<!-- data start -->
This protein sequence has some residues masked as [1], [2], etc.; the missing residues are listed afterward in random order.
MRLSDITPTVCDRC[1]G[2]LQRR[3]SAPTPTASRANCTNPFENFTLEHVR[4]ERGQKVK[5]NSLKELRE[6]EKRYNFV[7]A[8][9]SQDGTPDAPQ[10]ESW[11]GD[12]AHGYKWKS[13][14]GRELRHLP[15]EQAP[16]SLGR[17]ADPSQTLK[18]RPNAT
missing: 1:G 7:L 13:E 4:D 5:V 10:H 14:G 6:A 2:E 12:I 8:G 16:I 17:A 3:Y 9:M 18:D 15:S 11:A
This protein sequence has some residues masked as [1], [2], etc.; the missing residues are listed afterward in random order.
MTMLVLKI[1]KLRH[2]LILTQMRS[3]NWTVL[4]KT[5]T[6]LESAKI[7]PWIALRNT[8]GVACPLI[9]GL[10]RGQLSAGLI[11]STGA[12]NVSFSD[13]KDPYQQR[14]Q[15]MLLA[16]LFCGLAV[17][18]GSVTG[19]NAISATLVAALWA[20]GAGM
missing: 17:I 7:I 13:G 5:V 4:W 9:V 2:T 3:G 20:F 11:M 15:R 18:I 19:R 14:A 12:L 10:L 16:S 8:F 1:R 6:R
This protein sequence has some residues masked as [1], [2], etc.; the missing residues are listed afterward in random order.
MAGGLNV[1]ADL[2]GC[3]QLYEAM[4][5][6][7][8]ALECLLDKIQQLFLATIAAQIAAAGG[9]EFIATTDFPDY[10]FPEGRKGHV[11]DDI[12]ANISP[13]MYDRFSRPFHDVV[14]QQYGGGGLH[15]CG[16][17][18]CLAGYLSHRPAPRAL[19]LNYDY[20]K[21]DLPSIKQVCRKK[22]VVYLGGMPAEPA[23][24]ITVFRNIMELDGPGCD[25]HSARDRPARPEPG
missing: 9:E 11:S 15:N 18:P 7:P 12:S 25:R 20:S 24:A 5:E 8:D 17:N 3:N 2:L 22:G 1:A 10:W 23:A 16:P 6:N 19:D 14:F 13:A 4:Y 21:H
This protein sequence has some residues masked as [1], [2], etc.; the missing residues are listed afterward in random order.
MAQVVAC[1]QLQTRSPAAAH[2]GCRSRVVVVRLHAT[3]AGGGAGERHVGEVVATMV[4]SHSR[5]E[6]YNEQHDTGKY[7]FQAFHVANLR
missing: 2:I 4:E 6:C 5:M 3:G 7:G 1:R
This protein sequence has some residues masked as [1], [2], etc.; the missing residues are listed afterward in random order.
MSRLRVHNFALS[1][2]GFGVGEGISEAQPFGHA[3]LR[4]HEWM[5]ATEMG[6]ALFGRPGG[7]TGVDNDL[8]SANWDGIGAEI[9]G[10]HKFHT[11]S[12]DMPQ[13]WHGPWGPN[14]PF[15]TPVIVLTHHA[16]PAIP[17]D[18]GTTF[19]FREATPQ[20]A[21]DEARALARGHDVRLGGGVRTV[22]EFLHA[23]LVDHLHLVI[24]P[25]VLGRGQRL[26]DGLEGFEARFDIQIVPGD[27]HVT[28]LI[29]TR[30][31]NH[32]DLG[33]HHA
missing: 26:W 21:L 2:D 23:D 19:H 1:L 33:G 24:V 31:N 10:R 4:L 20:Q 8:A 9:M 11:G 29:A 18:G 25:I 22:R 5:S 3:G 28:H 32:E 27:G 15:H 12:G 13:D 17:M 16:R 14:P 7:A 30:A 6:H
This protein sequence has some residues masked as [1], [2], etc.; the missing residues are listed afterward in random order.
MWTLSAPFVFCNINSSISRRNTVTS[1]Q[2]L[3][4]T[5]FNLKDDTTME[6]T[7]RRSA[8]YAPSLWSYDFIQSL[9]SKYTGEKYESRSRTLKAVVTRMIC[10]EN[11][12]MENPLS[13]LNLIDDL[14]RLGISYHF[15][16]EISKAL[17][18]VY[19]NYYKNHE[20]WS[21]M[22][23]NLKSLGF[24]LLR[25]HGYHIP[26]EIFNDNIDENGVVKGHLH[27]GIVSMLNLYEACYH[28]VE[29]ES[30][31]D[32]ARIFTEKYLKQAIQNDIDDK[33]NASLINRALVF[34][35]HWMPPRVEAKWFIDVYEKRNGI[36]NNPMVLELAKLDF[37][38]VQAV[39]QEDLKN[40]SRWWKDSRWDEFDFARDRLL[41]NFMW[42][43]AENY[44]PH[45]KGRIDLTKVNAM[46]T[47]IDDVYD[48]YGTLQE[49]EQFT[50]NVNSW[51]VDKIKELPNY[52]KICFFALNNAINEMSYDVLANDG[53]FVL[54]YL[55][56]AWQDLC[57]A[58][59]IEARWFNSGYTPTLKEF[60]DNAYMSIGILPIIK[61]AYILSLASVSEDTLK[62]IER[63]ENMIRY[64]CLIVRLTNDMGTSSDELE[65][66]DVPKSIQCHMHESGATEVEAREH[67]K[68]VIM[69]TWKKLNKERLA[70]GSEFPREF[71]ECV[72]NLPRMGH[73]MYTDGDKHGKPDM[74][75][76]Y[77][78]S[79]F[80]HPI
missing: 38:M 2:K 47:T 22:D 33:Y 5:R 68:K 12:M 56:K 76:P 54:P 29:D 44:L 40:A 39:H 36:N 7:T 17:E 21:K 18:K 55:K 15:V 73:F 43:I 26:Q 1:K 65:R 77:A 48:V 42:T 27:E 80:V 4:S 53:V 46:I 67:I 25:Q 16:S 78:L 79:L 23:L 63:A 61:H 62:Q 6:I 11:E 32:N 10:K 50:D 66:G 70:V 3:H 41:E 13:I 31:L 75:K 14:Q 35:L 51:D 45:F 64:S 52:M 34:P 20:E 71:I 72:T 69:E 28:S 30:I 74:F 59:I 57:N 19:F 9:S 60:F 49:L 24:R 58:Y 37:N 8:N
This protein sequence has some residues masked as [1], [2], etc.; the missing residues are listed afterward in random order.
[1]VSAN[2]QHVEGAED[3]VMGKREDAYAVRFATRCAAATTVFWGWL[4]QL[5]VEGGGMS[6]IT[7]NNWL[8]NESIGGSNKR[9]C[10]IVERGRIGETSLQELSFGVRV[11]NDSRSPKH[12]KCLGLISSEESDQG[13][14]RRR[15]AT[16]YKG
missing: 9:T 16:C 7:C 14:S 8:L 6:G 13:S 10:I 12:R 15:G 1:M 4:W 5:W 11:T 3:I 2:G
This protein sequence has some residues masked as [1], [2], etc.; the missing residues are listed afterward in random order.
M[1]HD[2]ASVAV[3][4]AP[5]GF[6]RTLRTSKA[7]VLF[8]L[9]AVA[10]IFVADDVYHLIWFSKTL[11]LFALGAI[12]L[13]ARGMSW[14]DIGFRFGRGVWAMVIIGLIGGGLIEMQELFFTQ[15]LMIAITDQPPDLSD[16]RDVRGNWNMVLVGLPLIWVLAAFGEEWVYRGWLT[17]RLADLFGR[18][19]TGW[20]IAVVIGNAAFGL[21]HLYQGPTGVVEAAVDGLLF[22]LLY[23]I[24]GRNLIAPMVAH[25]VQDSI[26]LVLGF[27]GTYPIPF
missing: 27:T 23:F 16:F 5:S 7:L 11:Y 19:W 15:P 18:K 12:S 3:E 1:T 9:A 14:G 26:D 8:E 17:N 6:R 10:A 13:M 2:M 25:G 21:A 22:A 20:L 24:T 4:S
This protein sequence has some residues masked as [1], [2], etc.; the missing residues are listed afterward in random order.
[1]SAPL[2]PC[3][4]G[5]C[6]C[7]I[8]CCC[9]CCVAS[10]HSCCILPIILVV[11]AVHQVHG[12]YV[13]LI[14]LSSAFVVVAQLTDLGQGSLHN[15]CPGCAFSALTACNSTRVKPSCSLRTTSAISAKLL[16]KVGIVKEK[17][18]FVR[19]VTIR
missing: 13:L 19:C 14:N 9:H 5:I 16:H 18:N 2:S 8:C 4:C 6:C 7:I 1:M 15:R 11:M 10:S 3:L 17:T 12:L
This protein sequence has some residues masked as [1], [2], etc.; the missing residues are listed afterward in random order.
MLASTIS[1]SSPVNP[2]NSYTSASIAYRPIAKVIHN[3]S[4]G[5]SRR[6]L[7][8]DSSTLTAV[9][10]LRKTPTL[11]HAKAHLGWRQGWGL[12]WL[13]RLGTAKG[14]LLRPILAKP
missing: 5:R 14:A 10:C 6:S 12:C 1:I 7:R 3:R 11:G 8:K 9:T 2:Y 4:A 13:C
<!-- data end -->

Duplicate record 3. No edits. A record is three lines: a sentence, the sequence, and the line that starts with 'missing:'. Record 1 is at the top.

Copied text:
This protein sequence has some residues masked as [1], [2], etc.; the missing residues are listed afterward in random order.
MAGGLNV[1]ADL[2]GC[3]QLYEAM[4][5][6][7][8]ALECLLDKIQQLFLATIAAQIAAAGG[9]EFIATTDFPDY[10]FPEGRKGHV[11]DDI[12]ANISP[13]MYDRFSRPFHDVV[14]QQYGGGGLH[15]CG[16][17][18]CLAGYLSHRPAPRAL[19]LNYDY[20]K[21]DLPSIKQVCRKK[22]VVYLGGMPAEPA[23][24]ITVFRNIMELDGPGCD[25]HSARDRPARPEPG
missing: 9:E 11:S 15:N 18:P 7:P 12:S 25:R 20:S 24:A 5:E 8:D 17:N 3:N 2:L 22:G 1:A 10:W 23:A 16:P 6:N 19:D 14:F 13:A 4:Y 21:H